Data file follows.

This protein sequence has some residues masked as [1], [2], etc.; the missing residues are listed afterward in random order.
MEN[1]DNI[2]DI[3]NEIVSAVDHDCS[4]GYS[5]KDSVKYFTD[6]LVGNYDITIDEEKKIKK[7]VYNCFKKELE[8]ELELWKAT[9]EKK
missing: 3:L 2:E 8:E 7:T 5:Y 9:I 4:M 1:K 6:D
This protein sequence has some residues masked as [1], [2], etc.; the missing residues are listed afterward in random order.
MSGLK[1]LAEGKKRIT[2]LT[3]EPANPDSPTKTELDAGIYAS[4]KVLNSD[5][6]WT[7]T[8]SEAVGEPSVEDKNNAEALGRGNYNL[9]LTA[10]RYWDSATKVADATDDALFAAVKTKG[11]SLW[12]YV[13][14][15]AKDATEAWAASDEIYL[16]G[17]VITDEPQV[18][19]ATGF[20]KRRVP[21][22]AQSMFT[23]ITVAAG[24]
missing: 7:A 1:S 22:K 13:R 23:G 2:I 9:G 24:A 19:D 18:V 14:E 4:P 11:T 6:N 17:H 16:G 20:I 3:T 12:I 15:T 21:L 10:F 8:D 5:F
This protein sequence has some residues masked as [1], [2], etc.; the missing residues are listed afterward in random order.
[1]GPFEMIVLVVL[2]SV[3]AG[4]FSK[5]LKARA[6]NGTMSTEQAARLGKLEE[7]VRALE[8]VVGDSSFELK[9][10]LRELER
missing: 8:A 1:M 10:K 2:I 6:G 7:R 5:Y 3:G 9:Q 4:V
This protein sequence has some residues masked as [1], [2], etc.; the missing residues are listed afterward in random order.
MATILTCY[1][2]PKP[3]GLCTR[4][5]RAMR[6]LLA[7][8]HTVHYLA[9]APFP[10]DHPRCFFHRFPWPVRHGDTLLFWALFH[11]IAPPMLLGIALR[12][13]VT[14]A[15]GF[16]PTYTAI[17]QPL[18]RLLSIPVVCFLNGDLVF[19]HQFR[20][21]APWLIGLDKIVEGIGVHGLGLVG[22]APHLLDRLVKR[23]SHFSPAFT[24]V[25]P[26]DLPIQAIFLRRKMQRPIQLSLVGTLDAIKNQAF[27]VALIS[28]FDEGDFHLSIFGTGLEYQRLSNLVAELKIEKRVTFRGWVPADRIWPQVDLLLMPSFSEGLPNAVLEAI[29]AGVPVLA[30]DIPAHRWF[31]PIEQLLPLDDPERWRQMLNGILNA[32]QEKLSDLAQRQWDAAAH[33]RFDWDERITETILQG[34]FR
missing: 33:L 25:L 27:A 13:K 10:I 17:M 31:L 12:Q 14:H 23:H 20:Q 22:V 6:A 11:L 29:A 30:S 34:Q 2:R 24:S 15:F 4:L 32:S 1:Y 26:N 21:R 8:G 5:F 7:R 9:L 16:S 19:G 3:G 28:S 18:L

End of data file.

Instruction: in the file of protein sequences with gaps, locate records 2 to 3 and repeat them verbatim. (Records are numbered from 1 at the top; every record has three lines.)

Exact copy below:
This protein sequence has some residues masked as [1], [2], etc.; the missing residues are listed afterward in random order.
MSGLK[1]LAEGKKRIT[2]LT[3]EPANPDSPTKTELDAGIYAS[4]KVLNSD[5][6]WT[7]T[8]SEAVGEPSVEDKNNAEALGRGNYNL[9]LTA[10]RYWDSATKVADATDDALFAAVKTKG[11]SLW[12]YV[13][14][15]AKDATEAWAASDEIYL[16]G[17]VITDEPQV[18][19]ATGF[20]KRRVP[21][22]AQSMFT[23]ITVAAG[24]
missing: 7:A 1:S 22:K 13:R 23:G 2:I 9:G 24:A 19:D 18:V 14:E 4:P 11:T 6:N 17:H 16:G 20:I 3:T 12:I 15:T 21:L 10:F 8:D 5:F
This protein sequence has some residues masked as [1], [2], etc.; the missing residues are listed afterward in random order.
[1]GPFEMIVLVVL[2]SV[3]AG[4]FSK[5]LKARA[6]NGTMSTEQAARLGKLEE[7]VRALE[8]VVGDSSFELK[9][10]LRELER
missing: 8:A 1:M 10:K 2:I 6:G 7:R 5:Y 3:G 9:Q 4:V